Sunday, March 14, 2010

Are Our Children Killing Us?

Hi Explainer!

It's become conventional wisdom that marriage increases life expectancy, especially in men.  But I was wondering what effect children have on the life expectancy of their parents.  I did a little bit of research, but I only found one study that shows increased lifespans in men who have lots of kids before they are 30.  I'm 42 and we just had twins.  How long have I got?


That's an email I just sent to the "Expainer" column on Slate.com because while I'm concerned about my health, I want someone else to find the answers for me.

Aside from having somehow given me license to forgo exercise and healthy eating, I think the twins have had some positive effects on my health.  I get less sleep than I should (not because they keep me up, but because I'm goofing around on the internets, reading, or blogging); but I nonetheless wake up more energized than anytime I can remember.  Of course, at about 6:30 a.m., when the cycle of rustling around, chattering, giggling, softly sobbing, and full-on fussing begins, I silently plead with them to let me sleep past 7:14, at which point Mom, already halfway through her first pumping session, rousts me out of the sack. 

But even though I look every bit the disheveled bleary-eyed wino as I shamble over to scoop the babies up, upon entering the closet/nursery where they share a crib that's way to small for them but we can't yet bear to move them out of because the real nursery is all the way downstairs where we can't spy on them as they sleep, I am greeted like Elvis on the Ed Sullivan Show.  The little ladies scream and giggle and generally make me feel like I'm the most awesome human that ever lived.  Can there possibly be a better way to get up?  Starting the day like this must have some positive effects on my health, right?

On the other hand, I'm pretty sure Butterbean has given me a brain tumor with what I like to call the "sonic icepick."  Cobra can scream as loud as the average banshee when she puts her mind to it, but her best effort is like the gentle tinkling of bamboo wind chimes in comparison to Butterbean's mighty screech.  This is not a cry of distress or anguish, but rather an expression of exuberance.  It usually happens toward the end of a satisfying meal of sweet potatoes and fruit, or while she triumphantly waggles a toothbrush over her head; and the more I wince in pain, the louder it gets.  But she can strike at any time.  When we are out for a walk, innocent civilians half a block away hit the deck when they hear what sounds like an air raid siren blaring from the stroller.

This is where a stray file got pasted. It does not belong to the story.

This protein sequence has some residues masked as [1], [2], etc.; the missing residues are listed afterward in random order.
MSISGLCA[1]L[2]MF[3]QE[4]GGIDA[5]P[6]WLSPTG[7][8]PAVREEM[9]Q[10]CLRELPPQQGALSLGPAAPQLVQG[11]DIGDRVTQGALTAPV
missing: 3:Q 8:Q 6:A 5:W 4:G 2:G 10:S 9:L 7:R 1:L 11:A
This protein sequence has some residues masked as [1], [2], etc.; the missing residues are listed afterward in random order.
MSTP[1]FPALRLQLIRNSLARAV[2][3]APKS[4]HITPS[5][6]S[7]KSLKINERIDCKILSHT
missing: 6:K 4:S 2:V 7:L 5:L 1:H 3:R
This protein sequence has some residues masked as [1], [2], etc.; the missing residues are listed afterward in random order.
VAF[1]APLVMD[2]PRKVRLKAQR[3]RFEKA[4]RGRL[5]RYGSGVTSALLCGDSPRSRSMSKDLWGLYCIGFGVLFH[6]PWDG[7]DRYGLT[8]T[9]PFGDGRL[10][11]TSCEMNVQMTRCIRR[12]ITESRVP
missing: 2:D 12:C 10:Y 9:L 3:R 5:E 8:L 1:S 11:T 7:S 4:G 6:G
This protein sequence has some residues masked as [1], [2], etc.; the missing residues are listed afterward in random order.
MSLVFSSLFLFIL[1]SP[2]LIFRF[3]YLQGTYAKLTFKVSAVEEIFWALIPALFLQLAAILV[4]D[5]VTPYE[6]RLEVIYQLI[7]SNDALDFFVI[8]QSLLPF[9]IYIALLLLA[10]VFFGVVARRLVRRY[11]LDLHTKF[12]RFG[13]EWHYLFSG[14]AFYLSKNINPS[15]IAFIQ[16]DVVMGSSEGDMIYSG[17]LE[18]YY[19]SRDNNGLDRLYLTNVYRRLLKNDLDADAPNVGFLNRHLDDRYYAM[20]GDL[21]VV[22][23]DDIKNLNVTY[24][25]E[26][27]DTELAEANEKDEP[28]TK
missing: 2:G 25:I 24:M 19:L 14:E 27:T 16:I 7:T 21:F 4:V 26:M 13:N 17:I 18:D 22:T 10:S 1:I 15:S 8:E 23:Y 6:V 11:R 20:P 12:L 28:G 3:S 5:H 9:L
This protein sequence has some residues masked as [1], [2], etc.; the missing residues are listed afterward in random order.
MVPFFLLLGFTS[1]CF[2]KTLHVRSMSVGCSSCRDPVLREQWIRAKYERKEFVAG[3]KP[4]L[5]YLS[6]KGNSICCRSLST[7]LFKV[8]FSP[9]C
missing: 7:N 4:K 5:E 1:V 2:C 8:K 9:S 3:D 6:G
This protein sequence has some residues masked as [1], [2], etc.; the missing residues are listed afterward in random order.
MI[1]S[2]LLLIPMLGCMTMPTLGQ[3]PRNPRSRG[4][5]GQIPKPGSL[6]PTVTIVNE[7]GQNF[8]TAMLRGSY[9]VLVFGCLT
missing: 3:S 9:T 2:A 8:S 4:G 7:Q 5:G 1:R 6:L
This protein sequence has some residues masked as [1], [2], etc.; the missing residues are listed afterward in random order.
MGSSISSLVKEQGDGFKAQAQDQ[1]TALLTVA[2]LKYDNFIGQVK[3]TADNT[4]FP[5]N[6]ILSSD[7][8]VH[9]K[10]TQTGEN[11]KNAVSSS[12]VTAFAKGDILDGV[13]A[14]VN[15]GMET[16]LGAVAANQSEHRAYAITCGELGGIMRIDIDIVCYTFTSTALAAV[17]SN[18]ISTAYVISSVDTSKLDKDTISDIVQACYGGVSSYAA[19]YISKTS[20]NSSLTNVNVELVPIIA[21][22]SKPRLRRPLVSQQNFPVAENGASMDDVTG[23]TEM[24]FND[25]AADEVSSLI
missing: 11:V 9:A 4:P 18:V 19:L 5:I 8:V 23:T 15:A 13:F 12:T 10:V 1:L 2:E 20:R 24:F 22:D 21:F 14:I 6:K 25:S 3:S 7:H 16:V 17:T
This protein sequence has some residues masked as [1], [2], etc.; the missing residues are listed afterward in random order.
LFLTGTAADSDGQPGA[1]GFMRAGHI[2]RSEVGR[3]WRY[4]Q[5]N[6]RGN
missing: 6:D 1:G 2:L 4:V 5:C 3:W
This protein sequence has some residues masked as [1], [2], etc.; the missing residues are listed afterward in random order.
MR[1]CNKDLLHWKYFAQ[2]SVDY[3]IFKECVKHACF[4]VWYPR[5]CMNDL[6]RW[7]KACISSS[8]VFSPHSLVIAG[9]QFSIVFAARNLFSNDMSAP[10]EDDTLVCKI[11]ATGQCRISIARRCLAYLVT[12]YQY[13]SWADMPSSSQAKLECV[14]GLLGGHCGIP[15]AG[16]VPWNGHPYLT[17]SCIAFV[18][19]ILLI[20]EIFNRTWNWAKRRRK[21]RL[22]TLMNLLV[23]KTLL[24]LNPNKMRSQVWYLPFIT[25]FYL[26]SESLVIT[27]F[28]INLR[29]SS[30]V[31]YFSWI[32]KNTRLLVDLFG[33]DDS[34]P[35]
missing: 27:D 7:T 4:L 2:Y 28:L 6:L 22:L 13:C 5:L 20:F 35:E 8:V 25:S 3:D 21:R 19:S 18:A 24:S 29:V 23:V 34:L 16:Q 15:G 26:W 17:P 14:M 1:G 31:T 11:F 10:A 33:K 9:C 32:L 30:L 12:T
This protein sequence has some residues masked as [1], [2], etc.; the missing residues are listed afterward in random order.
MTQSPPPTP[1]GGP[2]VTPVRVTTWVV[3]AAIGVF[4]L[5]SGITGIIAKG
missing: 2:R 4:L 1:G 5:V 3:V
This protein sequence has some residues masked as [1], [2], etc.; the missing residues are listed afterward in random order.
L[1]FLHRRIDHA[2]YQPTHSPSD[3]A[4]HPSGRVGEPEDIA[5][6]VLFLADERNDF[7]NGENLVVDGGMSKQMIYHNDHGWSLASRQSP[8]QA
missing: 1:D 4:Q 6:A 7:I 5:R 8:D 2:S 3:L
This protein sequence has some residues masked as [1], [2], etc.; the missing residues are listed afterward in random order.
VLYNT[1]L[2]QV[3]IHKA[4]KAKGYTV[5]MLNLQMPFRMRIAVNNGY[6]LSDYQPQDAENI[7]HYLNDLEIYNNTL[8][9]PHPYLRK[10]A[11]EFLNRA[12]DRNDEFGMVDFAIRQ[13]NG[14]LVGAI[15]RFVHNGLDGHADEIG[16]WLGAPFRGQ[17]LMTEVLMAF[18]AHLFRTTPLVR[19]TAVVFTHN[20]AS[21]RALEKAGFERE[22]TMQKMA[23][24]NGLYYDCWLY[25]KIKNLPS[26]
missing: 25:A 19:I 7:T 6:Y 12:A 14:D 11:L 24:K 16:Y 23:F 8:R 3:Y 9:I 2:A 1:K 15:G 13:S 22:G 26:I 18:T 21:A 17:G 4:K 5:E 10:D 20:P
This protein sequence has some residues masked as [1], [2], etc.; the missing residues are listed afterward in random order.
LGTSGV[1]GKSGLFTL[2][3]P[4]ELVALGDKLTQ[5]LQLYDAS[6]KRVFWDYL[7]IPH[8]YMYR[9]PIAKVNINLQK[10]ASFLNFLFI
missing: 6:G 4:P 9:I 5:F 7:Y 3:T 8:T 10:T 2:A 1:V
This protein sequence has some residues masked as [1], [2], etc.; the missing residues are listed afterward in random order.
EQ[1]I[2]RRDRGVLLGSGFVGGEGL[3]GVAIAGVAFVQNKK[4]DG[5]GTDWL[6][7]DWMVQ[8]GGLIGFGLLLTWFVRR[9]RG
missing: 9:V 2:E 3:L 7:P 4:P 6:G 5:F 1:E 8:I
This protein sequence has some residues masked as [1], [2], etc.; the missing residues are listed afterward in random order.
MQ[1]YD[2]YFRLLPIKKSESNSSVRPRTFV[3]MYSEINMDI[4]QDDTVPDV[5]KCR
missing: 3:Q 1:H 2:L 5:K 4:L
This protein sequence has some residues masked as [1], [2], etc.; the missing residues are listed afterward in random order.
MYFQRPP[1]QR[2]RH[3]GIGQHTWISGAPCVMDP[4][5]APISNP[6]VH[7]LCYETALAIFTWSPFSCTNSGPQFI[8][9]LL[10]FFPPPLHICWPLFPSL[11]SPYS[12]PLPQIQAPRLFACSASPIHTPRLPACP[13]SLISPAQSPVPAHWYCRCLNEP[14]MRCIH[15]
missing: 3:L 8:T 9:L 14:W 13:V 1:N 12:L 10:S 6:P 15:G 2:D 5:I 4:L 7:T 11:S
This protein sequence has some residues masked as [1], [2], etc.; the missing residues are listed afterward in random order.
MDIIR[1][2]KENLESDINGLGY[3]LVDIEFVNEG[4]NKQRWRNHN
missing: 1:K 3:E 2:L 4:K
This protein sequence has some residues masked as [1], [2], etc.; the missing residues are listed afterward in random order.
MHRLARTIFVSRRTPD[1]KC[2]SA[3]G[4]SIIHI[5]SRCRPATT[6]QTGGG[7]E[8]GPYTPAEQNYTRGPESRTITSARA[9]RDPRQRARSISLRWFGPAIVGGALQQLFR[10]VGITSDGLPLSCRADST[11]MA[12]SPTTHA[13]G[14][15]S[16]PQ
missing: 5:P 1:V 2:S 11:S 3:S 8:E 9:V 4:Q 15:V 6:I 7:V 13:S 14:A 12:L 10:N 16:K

I have played in bands whose great volume has been their most remarked upon attribute, attended countless punk rock shows in tiny, acoustically suspect venues, and worked on construction sites with no ear protection; but I have never had any noise make my skull crumble like Butterbean's shriek of delight.   I have not been able to capture this blood-curdling racket on video, but the sound that comes closest to matching it's devastating power is the acoustic weapon known as the LRAD, used to keep pirates and anarchists at bay.  This may come in handy if we are frontally approached by bandits while Butterbean is in the stroller or Baby Bjorn, but when she's in the high chair, it is me who receives the brunt of the punishment.

While I am not technically a doctor, I pretty much got my wife through medical school and residency, and I think it's safe to say that the sound waves from this cataclysmic cacophony are accelerating the particles all up in my brainpan and forming a thermonuclear tumor that could go off at any moment, leaving a mushroom cloud where my head once was.  Also, I think one of those kids is giving me angina.

I used to laugh in the face of mortality, even very recently.  We met with our life insurance guy to upgrade our policy a couple months ago and I was all, "Haha--when the plane goes down, just make sure the godparents don't spend all the money on themselves har har har..."  Now I get these low-grade headaches every night, or some unexplained pain anywhere in my upper body and I'm all, "Damn--maybe we should have gotten the policy with the bigger payout."

Dr. Mom doesn't seem concerned about my nuclear tumor, but I've got an appointment with my new family doc tomorrow, and we'll see what he says about my diagnosis.

4 comments:

  1. I hope you don't have an alien in your brain.

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  2. This comment has been removed by the author.

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  3. At the worst you'll probably just start saying "Ehh? EH?" a little sooner in life.

    (sorry had to delete the first one. really gotta proofread ahead of time from now on.)

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  4. I've been saying "eh" a for a while now. It seems like deafness could be beneficial by the time they are a little older.

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Don't hold back.

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